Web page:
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A regional park in the Lower Mainland remains closed as crews battle a wildfire sparked over the weekend in persistently hot and dry conditions. The Metro Vancouver Regional District posted an update on social media, saying firefighting crews were working in “extremely steep and challenging terrain” to suppress the fire in Coquitlam’s Minnekhada Regional Park. The BC Wildfire Service lists the 11-hectare blaze as burning out-of-control. It says human activity is the suspected cause of the fire.

Data from Environment Canada shows a series of high temperature records fell across B-C over the weekend in communities from Vancouver Island to the Interior. Nine communities saw their hottest October 1st on record — including 24.8 degrees in the Clearwater area, where the previous record was set 99 years ago in 1923. The hot weather has been coupled with dry conditions,
exacerbating low-level to severe drought throughout the province. BC’s drought map shows all of Vancouver Island, the Lower Mainland and the Sunshine Coast along with the Fort Nelson Basin are experiencing the second-most-severe level of drought on the province’s scale.

RCMP are condemning a group of teenagers who they say drove around Campbell River in pickup trucks trying to incite fights with homeless people. The Mounties say most of the teens were highly intoxicated — although none were of legal drinking age — and several of them were arrested. Constable Maury Tyre described the teens as “a group of privileged youth taking on some of our town’s least privileged.” Tyre says similar incidents have happened in recent weeks, with people in pickup trucks chasing and throwing rocks at people who are homeless.

Interior Health has issued a warning against the use of the drug Ivermectin to prevent or treat COVID-19, after flyers were found circulating in Kelowna. The health authority says leaflets have been advertising the sale of Ivermectin, which is authorized by Health Canada for human use as a prescription antiparastic drug for parasitic worm infections, but not meant to prevent or treat COVID-19. Interior Health says using Ivermectin in its human or veterinary versions for purposes other than what it’s authorized for may cause serious health problems. Health Canada has previously issued a reminder to Canadians not to use Ivermectin for the disease, following a spike in reports to poison centres.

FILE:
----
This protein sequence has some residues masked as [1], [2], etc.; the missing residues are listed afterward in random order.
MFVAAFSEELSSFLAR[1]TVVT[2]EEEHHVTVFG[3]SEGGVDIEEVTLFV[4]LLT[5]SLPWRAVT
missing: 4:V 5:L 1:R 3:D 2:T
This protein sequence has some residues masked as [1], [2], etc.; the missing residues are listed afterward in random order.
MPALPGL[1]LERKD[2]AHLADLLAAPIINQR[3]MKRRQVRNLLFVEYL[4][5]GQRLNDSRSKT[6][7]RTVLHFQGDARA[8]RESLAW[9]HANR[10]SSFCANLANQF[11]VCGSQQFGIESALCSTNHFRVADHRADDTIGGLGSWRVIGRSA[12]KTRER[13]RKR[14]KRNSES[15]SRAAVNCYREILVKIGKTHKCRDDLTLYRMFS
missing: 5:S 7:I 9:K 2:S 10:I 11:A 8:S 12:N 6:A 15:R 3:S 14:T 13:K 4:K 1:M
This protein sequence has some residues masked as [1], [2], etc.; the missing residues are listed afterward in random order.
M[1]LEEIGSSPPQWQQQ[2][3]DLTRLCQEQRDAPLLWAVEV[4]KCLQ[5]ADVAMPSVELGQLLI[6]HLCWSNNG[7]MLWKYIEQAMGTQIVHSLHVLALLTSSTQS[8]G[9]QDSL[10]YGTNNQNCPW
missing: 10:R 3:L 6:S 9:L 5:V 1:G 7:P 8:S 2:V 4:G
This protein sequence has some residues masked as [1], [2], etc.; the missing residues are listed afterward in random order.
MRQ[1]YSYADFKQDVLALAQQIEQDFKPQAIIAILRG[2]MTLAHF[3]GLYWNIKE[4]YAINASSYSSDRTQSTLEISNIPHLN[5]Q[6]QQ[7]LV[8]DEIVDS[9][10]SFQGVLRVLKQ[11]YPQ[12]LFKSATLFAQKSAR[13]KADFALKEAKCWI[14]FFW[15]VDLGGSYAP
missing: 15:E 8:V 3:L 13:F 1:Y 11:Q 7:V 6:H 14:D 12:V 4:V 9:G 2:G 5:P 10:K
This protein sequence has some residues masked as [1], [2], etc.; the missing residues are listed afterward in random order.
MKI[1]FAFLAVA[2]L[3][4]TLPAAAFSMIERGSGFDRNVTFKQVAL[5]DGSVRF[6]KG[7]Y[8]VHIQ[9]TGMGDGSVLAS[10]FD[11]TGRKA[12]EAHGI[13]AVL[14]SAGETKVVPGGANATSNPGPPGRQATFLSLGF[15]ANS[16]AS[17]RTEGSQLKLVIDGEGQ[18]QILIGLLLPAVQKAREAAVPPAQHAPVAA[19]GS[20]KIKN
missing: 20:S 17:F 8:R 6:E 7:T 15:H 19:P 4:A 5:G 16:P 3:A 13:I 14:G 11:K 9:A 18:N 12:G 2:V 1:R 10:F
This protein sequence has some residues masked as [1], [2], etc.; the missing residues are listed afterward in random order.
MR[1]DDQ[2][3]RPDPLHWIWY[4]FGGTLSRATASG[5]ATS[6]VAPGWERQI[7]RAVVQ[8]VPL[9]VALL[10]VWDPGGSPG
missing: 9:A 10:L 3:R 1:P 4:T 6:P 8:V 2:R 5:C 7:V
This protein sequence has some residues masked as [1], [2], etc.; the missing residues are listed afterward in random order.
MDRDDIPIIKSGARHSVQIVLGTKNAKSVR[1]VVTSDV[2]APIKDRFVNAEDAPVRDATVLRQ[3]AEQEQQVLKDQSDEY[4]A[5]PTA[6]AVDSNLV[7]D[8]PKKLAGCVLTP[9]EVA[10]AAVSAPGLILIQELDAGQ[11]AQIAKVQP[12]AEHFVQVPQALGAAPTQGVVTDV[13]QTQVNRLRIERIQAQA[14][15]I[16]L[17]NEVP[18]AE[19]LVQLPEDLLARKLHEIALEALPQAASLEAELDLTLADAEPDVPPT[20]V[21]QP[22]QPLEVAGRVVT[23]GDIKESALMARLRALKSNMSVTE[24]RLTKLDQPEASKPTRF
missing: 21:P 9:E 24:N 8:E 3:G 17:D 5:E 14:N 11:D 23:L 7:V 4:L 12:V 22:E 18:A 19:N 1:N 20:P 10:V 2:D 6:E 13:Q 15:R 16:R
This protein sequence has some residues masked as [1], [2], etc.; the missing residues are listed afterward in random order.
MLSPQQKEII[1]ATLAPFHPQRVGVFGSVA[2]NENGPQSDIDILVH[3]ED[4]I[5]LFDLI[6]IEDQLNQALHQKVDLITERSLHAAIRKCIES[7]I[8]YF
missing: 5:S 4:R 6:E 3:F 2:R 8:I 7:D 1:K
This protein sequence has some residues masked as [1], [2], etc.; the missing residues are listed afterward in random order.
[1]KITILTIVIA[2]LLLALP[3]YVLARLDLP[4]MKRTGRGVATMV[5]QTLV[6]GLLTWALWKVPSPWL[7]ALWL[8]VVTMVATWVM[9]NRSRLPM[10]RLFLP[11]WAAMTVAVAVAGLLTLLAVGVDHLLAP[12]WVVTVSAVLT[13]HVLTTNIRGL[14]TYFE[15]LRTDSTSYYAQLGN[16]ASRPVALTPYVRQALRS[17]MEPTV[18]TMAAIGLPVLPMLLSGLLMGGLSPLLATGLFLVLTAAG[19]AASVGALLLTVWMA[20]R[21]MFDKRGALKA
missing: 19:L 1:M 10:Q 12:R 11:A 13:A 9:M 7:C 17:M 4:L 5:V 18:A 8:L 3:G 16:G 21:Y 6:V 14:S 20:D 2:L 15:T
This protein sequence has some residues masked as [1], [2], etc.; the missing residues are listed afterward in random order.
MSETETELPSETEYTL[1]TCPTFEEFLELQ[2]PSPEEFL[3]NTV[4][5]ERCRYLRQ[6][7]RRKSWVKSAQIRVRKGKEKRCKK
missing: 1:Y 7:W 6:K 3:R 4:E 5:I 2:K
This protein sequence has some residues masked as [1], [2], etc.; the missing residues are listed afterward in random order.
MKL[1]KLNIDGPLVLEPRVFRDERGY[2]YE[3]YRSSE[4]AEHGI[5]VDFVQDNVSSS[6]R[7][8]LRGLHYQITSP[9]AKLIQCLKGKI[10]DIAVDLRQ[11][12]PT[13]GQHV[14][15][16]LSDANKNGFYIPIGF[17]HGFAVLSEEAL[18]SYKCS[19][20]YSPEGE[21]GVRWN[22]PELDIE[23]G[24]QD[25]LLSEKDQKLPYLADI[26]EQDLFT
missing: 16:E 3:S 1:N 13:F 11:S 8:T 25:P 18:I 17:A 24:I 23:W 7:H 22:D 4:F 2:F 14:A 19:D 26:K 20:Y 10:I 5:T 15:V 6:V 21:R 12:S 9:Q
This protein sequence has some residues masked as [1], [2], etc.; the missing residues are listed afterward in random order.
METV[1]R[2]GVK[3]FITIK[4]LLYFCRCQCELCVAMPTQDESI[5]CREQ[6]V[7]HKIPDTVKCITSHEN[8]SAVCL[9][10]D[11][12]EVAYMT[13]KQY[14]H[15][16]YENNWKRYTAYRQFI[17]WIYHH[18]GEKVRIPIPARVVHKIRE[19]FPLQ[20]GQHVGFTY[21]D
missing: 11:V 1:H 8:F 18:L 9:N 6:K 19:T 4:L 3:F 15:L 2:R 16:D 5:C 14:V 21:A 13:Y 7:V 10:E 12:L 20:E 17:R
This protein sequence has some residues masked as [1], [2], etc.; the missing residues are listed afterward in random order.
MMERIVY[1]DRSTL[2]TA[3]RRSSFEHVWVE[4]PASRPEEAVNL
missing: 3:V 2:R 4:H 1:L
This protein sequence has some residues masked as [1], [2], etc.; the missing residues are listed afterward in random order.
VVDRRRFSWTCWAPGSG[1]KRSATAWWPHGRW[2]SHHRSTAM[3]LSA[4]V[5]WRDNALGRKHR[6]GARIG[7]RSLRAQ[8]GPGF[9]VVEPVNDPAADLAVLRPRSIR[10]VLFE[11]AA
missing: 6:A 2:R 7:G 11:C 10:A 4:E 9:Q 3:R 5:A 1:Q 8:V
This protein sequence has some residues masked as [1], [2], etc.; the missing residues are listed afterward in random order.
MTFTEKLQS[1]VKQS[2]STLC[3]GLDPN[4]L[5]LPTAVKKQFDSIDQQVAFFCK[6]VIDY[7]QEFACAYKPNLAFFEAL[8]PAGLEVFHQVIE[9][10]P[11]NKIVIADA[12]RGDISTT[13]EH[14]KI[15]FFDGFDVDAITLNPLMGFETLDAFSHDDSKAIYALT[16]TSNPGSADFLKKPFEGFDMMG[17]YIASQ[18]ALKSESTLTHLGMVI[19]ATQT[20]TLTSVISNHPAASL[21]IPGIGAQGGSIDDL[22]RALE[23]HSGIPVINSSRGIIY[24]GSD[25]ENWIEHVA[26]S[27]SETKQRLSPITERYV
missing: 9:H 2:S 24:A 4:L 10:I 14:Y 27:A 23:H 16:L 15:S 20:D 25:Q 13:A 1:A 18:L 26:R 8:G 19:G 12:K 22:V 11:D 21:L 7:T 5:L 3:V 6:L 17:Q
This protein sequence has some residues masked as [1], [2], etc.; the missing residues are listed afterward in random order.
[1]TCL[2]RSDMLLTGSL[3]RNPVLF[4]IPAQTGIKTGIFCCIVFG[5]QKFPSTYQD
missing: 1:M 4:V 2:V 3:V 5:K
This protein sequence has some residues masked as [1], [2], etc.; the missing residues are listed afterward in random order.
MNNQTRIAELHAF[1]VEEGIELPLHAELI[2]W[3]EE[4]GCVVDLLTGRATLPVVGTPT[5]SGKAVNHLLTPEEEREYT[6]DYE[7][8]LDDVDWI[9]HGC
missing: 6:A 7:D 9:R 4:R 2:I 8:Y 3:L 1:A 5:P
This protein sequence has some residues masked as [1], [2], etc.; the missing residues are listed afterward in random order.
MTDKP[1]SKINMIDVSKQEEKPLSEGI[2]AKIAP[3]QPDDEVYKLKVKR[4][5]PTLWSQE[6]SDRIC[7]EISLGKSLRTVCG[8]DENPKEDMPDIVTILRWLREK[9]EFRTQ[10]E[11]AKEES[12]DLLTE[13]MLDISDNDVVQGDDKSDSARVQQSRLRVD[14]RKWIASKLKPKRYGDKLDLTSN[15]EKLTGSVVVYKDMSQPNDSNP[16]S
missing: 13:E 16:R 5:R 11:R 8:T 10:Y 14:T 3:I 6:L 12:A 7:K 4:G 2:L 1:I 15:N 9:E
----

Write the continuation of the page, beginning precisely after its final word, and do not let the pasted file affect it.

A man has been sentenced to one year in jail for voyeurism and child pornography — charges that stemmed in part from filming employees and their children using hidden cameras placed in workplace washrooms between 2014 and 2016. The man — whose name has not been released as part of a publication ban to protect the identities of his victims — was sentenced in Kamloops provincial court last week after pleading guilty last May. The decision says the man’s crimes in BC did not come to light until 2016, when he was arrested and later convicted on similar charges in Kingston, Ontario. The judge considered the man’s early guilty plea, the remorse he expressed, and his efforts at rehabilitation while in prison in Ontario as mitigating factors.